Senate is stalled while House gets to work

House committees are hearing bills after a slow start

The second week of the Alaska State Legislature’s fourth special session of the year saw some committee work begin in the House of Representatives while the Senate remained quiet.

Meetings of the House Judiciary, Ways and Means and State Affairs committees were held through the week, hearing bills aimed at resolving the state’s long-term fiscal crisis.

The first week of the special session saw only brief organizational meetings. House members were able to pass a resolution extending the amount of time required between floor sessions and allowing them to hold committee meetings remotely. The Senate has not yet passed a similar resolution.

Several lawmakers have said they don’t expect much legislation to be passed during this session, but bills could be worked on and taken up again in the next session. Over the summer, a fiscal policy working group met and drafted a set of broad recommendations but no actual proposals. House committees heard bills this week offering various elements of the working group’s recommendations.

Part of the working group’s recommendations included an additional $500-775 million in new revenues and between $20-200 million in additional cuts to the state budget. The working group made no recommendations as to where revenues or cuts might come from.

On Friday, the House Judiciary Committee heard a presentation from Rep. James Kaufman, R-Anchorage, on an appropriations limit. Kaufman and Rep. Sara Rasmussen, R-Anchorage, are co-sponsors on two bills for a spending cap, one of which is a constitutional amendment.

Revising the state’s spending limits is mentioned in the report, but a set appropriations limit is not mentioned. The Legislature limited itself to a 5% of market value draw to the earnings of the Alaska Permanent Fund in 2018. The working group said lawmakers will likely need to exceed that limit at least once to put the state on stable fiscal footing, but several lawmakers have said they won’t overdraw the fund until there’s a stable fiscal plan in place.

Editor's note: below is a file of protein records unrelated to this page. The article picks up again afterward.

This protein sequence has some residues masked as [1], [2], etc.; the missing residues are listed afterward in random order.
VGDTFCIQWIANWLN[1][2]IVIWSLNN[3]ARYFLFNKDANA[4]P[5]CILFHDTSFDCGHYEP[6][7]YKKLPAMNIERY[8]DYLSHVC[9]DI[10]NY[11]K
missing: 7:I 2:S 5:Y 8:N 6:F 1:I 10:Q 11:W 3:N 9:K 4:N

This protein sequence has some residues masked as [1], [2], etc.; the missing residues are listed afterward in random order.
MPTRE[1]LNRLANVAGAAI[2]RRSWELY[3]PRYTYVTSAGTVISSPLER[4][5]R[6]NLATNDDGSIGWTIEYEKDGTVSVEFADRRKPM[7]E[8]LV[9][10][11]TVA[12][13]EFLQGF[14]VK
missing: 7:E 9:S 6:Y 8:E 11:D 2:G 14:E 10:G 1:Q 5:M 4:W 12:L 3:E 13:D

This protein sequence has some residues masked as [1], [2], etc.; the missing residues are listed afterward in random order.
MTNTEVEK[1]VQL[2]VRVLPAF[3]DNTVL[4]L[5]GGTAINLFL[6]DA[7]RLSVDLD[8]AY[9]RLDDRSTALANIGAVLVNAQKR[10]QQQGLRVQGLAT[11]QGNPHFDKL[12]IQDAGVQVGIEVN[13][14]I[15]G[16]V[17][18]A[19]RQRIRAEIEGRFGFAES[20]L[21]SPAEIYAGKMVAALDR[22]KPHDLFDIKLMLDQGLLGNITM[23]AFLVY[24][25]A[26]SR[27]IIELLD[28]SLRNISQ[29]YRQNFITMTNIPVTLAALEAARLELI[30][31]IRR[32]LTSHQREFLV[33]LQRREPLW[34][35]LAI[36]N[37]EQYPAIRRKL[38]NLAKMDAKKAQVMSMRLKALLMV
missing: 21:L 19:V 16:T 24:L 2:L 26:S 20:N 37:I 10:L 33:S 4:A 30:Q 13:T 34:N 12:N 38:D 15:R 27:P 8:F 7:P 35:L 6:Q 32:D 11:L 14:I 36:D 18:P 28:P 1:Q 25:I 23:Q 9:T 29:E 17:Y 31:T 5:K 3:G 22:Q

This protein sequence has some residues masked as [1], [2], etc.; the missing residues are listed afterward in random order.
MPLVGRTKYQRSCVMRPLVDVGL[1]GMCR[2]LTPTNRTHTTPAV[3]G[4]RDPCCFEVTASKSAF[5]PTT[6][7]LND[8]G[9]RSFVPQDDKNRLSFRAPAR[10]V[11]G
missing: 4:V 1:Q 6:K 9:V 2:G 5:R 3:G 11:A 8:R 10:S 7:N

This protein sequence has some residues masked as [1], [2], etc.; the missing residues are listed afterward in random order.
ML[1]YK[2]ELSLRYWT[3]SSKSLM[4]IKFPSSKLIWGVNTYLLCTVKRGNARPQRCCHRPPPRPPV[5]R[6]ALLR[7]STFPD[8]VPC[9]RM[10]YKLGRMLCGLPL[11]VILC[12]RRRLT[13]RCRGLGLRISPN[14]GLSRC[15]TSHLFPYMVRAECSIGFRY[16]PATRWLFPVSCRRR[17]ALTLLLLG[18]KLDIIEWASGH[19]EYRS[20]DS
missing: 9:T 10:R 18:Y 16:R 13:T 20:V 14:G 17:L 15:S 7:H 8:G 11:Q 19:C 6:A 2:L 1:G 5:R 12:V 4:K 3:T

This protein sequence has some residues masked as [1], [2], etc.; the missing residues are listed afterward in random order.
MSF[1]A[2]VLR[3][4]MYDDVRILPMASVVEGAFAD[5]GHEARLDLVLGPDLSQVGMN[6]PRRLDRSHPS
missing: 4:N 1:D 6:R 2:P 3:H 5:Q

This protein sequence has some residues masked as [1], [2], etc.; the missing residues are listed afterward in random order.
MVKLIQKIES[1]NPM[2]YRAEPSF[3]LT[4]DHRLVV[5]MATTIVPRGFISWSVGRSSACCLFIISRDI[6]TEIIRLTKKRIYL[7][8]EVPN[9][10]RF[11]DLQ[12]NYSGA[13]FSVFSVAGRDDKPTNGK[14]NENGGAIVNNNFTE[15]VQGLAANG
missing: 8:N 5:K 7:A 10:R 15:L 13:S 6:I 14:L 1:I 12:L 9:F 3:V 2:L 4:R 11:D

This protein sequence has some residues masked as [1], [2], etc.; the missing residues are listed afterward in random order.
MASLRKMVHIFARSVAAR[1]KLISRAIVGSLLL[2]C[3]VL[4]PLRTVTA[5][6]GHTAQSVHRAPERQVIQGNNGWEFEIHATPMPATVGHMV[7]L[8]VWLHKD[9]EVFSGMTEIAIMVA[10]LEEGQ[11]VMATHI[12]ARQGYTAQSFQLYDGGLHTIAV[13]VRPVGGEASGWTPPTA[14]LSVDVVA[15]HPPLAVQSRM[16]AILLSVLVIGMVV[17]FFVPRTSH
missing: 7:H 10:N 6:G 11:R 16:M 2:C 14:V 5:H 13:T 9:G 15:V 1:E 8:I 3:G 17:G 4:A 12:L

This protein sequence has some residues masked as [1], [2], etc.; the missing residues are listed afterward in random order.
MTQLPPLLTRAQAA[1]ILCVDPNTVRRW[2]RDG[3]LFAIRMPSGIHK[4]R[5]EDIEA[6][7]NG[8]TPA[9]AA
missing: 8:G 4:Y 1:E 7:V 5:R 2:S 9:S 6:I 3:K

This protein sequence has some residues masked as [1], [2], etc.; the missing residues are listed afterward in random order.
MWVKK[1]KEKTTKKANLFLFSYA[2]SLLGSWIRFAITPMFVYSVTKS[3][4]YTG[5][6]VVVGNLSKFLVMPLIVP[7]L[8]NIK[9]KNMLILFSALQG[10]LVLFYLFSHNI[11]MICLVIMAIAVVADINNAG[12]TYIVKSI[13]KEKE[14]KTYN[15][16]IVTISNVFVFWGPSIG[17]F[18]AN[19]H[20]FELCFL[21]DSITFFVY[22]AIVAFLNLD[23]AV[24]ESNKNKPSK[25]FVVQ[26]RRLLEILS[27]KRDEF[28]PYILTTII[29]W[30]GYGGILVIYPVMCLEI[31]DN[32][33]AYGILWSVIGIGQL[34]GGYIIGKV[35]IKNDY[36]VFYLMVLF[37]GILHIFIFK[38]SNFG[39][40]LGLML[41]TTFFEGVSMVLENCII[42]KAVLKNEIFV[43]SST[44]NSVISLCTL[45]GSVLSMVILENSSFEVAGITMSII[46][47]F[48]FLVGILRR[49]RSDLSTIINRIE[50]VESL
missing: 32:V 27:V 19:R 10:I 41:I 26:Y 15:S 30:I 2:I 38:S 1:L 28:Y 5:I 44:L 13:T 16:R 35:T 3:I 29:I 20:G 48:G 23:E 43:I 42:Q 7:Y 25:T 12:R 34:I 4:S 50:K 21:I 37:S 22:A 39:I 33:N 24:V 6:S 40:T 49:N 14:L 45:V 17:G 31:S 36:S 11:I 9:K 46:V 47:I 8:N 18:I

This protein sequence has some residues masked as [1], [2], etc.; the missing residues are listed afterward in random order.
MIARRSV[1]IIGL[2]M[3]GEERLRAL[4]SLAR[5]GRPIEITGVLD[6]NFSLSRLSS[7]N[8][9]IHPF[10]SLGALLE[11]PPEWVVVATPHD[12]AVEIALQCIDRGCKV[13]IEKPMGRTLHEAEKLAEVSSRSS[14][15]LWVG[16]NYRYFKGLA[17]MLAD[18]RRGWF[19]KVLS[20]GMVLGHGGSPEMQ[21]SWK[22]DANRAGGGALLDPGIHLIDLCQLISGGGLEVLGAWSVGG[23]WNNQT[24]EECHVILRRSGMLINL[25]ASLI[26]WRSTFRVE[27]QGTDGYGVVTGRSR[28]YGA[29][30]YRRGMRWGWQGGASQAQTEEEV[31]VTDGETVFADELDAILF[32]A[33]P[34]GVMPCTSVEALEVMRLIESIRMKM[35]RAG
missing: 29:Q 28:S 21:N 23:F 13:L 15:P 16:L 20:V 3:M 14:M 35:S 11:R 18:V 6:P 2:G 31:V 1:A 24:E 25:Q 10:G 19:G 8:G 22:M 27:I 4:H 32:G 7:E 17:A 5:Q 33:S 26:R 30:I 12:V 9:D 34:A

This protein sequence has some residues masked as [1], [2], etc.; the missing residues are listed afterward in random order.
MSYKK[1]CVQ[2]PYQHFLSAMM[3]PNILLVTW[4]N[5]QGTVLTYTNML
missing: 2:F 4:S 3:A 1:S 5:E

Several bills heard this week offered various formulas for calculating the Alaska Permanent Fund dividend, most of which involve splitting the POMV draw between spending on state services. Gov. Mike Dunleavy has advocated for a 50-50 split, which several Republican lawmakers have endorsed. A few Democratic lawmakers support a 50-50 split as well. Rep. Liz Snyder, D-Anchorage, submitted a bill for a 50-50 split that was heard Wednesday before the House Ways and Means Committee.

Sen. Jesse Kiehl, D-Juneau, also has a bill that would split the POMV draw 50-50 but only after an incremental increase over several years.

The Alaska State Senate held only informal technical sessions this week following the announcement Tuesday two members of the Senate Majority Caucus tested positive for COVID-19 and a third was feeling ill.

No meetings are yet scheduled for next week.

Contact reporter Peter Segall at Follow him on Twitter at @SegallJnuEmpire.